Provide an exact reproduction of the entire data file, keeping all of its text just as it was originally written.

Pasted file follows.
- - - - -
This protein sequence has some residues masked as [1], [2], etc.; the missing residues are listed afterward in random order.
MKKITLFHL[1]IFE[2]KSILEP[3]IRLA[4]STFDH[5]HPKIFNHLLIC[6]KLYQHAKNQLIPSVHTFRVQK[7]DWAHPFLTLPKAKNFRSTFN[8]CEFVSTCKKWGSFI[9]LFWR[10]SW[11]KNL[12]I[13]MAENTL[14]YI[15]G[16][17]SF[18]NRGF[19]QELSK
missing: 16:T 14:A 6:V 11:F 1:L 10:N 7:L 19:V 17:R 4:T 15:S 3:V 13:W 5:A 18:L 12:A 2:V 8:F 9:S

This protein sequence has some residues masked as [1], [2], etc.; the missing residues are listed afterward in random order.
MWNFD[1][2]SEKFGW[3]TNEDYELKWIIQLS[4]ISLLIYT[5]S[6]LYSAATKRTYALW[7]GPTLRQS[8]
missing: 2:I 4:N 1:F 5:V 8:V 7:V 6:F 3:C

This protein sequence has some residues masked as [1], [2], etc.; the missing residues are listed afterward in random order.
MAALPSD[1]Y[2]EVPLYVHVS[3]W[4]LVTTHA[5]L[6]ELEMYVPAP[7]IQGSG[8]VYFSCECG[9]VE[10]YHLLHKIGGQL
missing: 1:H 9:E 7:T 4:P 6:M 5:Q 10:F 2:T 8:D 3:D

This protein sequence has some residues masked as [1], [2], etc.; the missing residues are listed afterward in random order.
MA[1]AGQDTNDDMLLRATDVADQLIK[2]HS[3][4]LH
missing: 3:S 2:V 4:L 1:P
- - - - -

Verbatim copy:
This protein sequence has some residues masked as [1], [2], etc.; the missing residues are listed afterward in random order.
MKKITLFHL[1]IFE[2]KSILEP[3]IRLA[4]STFDH[5]HPKIFNHLLIC[6]KLYQHAKNQLIPSVHTFRVQK[7]DWAHPFLTLPKAKNFRSTFN[8]CEFVSTCKKWGSFI[9]LFWR[10]SW[11]KNL[12]I[13]MAENTL[14]YI[15]G[16][17]SF[18]NRGF[19]QELSK
missing: 16:T 14:A 6:V 11:F 1:L 10:N 7:L 19:V 17:R 4:T 15:S 3:V 13:W 5:A 18:L 12:A 2:V 8:F 9:S

This protein sequence has some residues masked as [1], [2], etc.; the missing residues are listed afterward in random order.
MWNFD[1][2]SEKFGW[3]TNEDYELKWIIQLS[4]ISLLIYT[5]S[6]LYSAATKRTYALW[7]GPTLRQS[8]
missing: 2:I 4:N 1:F 5:V 8:V 7:V 6:F 3:C

This protein sequence has some residues masked as [1], [2], etc.; the missing residues are listed afterward in random order.
MAALPSD[1]Y[2]EVPLYVHVS[3]W[4]LVTTHA[5]L[6]ELEMYVPAP[7]IQGSG[8]VYFSCECG[9]VE[10]YHLLHKIGGQL
missing: 1:H 9:E 7:T 4:P 6:M 5:Q 10:F 2:T 8:D 3:D

This protein sequence has some residues masked as [1], [2], etc.; the missing residues are listed afterward in random order.
MA[1]AGQDTNDDMLLRATDVADQLIK[2]HS[3][4]LH
missing: 3:S 2:V 4:L 1:P